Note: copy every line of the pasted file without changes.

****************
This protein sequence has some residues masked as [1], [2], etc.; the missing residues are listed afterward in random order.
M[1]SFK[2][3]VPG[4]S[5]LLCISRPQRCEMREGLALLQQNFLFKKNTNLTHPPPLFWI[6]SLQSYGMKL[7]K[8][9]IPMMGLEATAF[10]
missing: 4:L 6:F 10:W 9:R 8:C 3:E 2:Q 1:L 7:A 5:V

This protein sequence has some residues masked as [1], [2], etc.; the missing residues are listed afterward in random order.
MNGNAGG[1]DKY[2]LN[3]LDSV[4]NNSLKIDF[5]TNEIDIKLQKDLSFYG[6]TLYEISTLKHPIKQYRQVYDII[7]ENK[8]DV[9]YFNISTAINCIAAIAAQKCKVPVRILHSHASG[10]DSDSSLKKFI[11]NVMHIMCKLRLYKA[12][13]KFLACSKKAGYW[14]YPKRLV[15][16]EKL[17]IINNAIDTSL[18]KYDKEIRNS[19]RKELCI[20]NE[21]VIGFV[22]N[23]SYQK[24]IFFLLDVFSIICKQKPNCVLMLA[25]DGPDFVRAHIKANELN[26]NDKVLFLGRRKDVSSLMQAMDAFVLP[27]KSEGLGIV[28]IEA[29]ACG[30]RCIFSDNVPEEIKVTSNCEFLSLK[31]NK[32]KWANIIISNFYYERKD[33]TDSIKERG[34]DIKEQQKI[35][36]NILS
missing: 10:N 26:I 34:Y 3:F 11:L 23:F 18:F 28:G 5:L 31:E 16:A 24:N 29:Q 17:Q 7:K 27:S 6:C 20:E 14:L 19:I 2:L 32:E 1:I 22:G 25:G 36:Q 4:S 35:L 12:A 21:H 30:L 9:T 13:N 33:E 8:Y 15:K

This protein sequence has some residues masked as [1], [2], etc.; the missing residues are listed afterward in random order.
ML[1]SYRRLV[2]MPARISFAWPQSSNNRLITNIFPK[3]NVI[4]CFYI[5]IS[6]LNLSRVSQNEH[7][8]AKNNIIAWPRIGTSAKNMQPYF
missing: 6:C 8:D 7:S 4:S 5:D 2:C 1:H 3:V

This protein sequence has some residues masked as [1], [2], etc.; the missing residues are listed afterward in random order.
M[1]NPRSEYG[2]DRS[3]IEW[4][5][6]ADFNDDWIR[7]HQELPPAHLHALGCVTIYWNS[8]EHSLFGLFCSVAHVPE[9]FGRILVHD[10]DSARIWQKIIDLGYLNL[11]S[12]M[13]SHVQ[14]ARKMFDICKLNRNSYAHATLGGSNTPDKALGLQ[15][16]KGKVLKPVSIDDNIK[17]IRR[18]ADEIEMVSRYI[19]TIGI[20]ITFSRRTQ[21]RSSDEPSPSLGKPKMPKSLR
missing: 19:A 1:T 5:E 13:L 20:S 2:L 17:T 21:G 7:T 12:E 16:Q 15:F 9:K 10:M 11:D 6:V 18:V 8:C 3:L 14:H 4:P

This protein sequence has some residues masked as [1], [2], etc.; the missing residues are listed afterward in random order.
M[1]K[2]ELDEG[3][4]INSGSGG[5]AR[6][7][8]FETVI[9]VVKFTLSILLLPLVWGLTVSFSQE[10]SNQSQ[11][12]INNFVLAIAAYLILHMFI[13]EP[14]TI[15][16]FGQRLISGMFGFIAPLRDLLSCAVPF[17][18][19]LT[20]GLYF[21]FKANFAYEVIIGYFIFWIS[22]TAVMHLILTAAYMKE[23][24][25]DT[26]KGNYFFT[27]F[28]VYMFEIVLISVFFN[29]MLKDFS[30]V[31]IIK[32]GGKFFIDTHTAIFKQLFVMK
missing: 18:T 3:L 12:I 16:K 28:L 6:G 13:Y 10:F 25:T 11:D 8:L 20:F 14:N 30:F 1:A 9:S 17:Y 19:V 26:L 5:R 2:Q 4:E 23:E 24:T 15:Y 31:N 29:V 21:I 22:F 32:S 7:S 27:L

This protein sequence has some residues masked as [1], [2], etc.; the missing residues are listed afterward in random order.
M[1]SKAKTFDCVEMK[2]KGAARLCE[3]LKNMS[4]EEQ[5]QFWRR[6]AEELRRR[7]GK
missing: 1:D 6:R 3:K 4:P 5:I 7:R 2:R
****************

This protein sequence has some residues masked as [1], [2], etc.; the missing residues are listed afterward in random order.
M[1]SFK[2][3]VPG[4]S[5]LLCISRPQRCEMREGLALLQQNFLFKKNTNLTHPPPLFWI[6]SLQSYGMKL[7]K[8][9]IPMMGLEATAF[10]
missing: 4:L 6:F 10:W 9:R 8:C 3:E 2:Q 1:L 7:A 5:V

This protein sequence has some residues masked as [1], [2], etc.; the missing residues are listed afterward in random order.
MNGNAGG[1]DKY[2]LN[3]LDSV[4]NNSLKIDF[5]TNEIDIKLQKDLSFYG[6]TLYEISTLKHPIKQYRQVYDII[7]ENK[8]DV[9]YFNISTAINCIAAIAAQKCKVPVRILHSHASG[10]DSDSSLKKFI[11]NVMHIMCKLRLYKA[12][13]KFLACSKKAGYW[14]YPKRLV[15][16]EKL[17]IINNAIDTSL[18]KYDKEIRNS[19]RKELCI[20]NE[21]VIGFV[22]N[23]SYQK[24]IFFLLDVFSIICKQKPNCVLMLA[25]DGPDFVRAHIKANELN[26]NDKVLFLGRRKDVSSLMQAMDAFVLP[27]KSEGLGIV[28]IEA[29]ACG[30]RCIFSDNVPEEIKVTSNCEFLSLK[31]NK[32]KWANIIISNFYYERKD[33]TDSIKERG[34]DIKEQQKI[35][36]NILS
missing: 10:N 26:I 34:Y 3:F 11:L 23:F 18:F 28:G 5:L 31:E 16:A 24:N 29:Q 17:Q 7:K 27:S 6:C 20:E 14:L 19:I 2:L 32:E 1:I 22:G 25:G 36:Q 4:S 35:L 12:A 21:H 30:L 9:T 13:N 33:E 8:Y 15:K

This protein sequence has some residues masked as [1], [2], etc.; the missing residues are listed afterward in random order.
ML[1]SYRRLV[2]MPARISFAWPQSSNNRLITNIFPK[3]NVI[4]CFYI[5]IS[6]LNLSRVSQNEH[7][8]AKNNIIAWPRIGTSAKNMQPYF
missing: 6:C 8:D 7:S 4:S 5:D 2:C 1:H 3:V

This protein sequence has some residues masked as [1], [2], etc.; the missing residues are listed afterward in random order.
M[1]NPRSEYG[2]DRS[3]IEW[4][5][6]ADFNDDWIR[7]HQELPPAHLHALGCVTIYWNS[8]EHSLFGLFCSVAHVPE[9]FGRILVHD[10]DSARIWQKIIDLGYLNL[11]S[12]M[13]SHVQ[14]ARKMFDICKLNRNSYAHATLGGSNTPDKALGLQ[15][16]KGKVLKPVSIDDNIK[17]IRR[18]ADEIEMVSRYI[19]TIGI[20]ITFSRRTQ[21]RSSDEPSPSLGKPKMPKSLR
missing: 19:A 1:T 5:E 13:L 20:S 2:L 17:T 21:G 7:T 12:E 16:Q 15:F 9:K 10:M 11:D 6:V 18:V 8:C 3:L 14:H 4:P

This protein sequence has some residues masked as [1], [2], etc.; the missing residues are listed afterward in random order.
M[1]K[2]ELDEG[3][4]INSGSGG[5]AR[6][7][8]FETVI[9]VVKFTLSILLLPLVWGLTVSFSQE[10]SNQSQ[11][12]INNFVLAIAAYLILHMFI[13]EP[14]TI[15][16]FGQRLISGMFGFIAPLRDLLSCAVPF[17][18][19]LT[20]GLYF[21]FKANFAYEVIIGYFIFWIS[22]TAVMHLILTAAYMKE[23][24][25]DT[26]KGNYFFT[27]F[28]VYMFEIVLISVFFN[29]MLKDFS[30]V[31]IIK[32]GGKFFIDTHTAIFKQLFVMK
missing: 18:T 3:L 12:I 16:K 28:L 6:G 13:Y 10:F 25:T 11:D 8:L 20:F 14:N 30:F 1:A 9:S 17:Y 19:V 26:L 5:R 2:Q 4:E 23:E 24:T 15:Y 31:N 29:V 21:I 22:F 32:S 7:S 27:L

This protein sequence has some residues masked as [1], [2], etc.; the missing residues are listed afterward in random order.
M[1]SKAKTFDCVEMK[2]KGAARLCE[3]LKNMS[4]EEQ[5]QFWRR[6]AEELRRR[7]GK
missing: 1:D 6:R 3:K 4:P 5:I 7:R 2:R